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Step 1: Initializing Controlled Objects to Unchecked

We locate the origin (i.e., declaration) of all controlled objects and qualify them as unchecked. There are three different kinds of variables that a function can access: global variables, local variables, and parameters. Currently we do not consider global variables, which account for less than 2% of controlled objects.

All locally declared variables of a controlled type are qualified as unchecked. A special case of this is when reference to a structure member of a controlled data type is passed as a parameter to a function (e.g. f(dentry->d_inode), where field d_inode is of controlled type). It should also be qualified as unchecked, because it is equivalent to declaring a local variable, initializing it to be a reference to the structure member, and then passing the variable to the function. To qualify such cases, we explicitly cast the parameter to unchecked at the function call (e.g. f((struct inode * $unchecked)dentry-> d_inode)).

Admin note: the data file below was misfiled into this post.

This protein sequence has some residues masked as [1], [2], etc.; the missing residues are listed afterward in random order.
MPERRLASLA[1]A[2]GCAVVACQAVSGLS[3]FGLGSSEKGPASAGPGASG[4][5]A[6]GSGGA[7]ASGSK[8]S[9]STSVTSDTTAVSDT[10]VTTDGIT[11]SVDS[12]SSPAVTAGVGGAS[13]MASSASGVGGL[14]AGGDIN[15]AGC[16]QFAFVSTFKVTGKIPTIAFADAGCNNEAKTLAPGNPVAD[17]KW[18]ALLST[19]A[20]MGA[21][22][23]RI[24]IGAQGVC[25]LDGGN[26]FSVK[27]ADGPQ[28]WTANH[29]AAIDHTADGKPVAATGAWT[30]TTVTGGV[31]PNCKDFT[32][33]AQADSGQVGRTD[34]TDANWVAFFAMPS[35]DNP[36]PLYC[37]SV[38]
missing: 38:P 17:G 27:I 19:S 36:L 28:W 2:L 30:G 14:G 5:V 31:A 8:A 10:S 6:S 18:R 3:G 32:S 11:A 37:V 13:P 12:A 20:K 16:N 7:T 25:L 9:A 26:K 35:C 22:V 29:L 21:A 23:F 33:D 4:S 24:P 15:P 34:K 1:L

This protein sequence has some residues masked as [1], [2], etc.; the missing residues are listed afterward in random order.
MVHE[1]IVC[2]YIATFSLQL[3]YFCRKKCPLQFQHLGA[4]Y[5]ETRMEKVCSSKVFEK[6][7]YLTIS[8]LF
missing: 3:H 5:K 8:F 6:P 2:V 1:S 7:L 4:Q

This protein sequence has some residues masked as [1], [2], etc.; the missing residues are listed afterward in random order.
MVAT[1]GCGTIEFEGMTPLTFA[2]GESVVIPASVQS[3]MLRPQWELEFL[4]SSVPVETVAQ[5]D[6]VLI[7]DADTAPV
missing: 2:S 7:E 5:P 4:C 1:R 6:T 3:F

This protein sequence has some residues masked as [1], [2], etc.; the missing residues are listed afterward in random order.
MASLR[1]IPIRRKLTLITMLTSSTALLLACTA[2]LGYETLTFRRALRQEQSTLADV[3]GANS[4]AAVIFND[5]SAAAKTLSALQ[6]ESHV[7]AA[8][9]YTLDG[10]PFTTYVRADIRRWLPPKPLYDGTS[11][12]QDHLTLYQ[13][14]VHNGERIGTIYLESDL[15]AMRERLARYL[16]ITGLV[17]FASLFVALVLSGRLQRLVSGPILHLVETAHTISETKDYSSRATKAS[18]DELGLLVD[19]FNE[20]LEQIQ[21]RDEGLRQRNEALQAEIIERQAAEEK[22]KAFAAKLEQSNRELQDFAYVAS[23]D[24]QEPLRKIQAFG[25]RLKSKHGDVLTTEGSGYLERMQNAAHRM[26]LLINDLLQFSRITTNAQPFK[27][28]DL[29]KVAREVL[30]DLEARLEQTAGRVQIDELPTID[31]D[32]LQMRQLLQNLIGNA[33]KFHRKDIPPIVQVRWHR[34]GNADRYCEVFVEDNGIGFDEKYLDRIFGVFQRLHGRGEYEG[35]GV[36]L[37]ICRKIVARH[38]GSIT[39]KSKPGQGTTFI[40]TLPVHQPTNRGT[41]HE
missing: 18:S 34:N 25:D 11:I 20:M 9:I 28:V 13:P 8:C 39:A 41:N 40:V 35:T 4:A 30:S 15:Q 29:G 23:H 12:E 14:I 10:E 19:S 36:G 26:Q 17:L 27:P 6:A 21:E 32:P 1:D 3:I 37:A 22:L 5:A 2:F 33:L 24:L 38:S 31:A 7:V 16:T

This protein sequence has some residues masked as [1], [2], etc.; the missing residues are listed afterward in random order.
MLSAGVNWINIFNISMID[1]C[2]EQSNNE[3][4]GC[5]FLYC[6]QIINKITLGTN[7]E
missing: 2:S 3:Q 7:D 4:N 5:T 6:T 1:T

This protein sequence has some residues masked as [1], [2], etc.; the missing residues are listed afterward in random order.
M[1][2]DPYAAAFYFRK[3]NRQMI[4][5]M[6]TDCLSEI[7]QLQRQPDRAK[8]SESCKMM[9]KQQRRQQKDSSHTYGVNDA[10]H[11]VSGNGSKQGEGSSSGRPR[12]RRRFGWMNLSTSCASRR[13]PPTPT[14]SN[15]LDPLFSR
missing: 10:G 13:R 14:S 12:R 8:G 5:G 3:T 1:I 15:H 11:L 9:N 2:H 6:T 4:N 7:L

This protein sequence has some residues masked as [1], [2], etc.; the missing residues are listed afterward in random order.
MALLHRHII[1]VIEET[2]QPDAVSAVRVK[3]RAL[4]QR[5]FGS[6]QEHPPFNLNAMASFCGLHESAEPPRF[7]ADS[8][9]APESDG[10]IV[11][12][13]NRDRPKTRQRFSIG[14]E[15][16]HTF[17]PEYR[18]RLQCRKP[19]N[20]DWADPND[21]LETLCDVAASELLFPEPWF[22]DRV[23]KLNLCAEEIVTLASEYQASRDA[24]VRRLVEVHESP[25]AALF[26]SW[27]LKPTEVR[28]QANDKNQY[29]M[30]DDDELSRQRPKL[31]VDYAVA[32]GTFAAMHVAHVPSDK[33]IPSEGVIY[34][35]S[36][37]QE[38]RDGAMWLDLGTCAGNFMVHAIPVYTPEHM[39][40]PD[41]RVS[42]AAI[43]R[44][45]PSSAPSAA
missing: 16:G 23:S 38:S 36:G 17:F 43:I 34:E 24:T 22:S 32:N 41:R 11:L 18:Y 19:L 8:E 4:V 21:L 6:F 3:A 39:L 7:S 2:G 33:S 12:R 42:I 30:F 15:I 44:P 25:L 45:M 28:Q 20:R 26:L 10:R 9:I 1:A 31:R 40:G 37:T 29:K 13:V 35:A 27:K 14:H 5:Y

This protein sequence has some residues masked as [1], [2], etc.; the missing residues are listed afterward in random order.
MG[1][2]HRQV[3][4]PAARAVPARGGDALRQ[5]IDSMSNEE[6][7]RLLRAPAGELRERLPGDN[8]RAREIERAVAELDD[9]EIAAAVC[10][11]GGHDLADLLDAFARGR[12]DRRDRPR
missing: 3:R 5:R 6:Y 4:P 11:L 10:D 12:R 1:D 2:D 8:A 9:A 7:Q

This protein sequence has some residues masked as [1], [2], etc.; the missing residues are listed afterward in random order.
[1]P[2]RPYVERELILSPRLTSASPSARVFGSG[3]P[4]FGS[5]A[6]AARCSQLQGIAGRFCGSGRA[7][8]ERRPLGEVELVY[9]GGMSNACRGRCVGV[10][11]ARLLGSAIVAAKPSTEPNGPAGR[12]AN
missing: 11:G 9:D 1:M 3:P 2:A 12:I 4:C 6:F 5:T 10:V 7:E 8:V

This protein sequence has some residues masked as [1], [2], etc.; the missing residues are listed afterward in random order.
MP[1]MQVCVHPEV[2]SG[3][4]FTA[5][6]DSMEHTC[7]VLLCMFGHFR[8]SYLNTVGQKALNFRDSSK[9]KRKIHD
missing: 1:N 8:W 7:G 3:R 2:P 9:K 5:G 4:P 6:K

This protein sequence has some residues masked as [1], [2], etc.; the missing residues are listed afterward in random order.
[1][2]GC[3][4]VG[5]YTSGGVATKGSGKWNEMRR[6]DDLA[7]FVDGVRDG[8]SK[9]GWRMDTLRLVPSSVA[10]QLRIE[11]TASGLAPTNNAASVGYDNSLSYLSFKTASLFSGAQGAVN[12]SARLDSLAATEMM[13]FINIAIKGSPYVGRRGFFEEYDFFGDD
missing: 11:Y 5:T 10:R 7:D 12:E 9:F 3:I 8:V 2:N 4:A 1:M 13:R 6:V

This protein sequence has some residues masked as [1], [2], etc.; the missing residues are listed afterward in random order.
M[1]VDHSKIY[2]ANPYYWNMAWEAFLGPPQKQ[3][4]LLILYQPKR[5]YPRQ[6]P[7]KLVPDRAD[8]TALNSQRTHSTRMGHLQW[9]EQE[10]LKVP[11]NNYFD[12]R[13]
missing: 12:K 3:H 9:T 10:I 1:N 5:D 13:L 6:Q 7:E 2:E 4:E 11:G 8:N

The task of marking local variables of controlled types is automated using two tools: one for controlled local variables and one for the passing of structure member references to functions. First, we modified GCC to output the location (file and line number) of any local variable declaration with a controlled type. To achieve this, we inserted code that traverses the abstract syntax tree (AST) for each function as it is compiled. The code scans the AST for local declarations (VAR_DECL nodes) and prints the location details if the type (TREE_TYPE) of the declaration is a controlled type (independent of the level of indirection). In the case of structure member references, our GCC code scans the AST for function calls (CALL_EXPR nodes). If any parameter is a reference to structure member (COMPONENT_REF node, see Section 3.2.2 for more discussion), and the type of the referenced field is one of the controlled types, then GCC prints out detailed location and type information about the parameter. Next, this information is input to a PERL script that inserts appropriate annotations into the source code.

For parameters in function declarations, we leave their types unqualified. CQUAL then automatically infers their type during the analysis process. There are a few exceptions to this rule, where we manually annotate function prototypes (in two header files) that we know expect checked type parameters.

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Next: Step 2: Annotating Checked Up: Approach Previous: Approach
Catherine Zhang 2002-05-13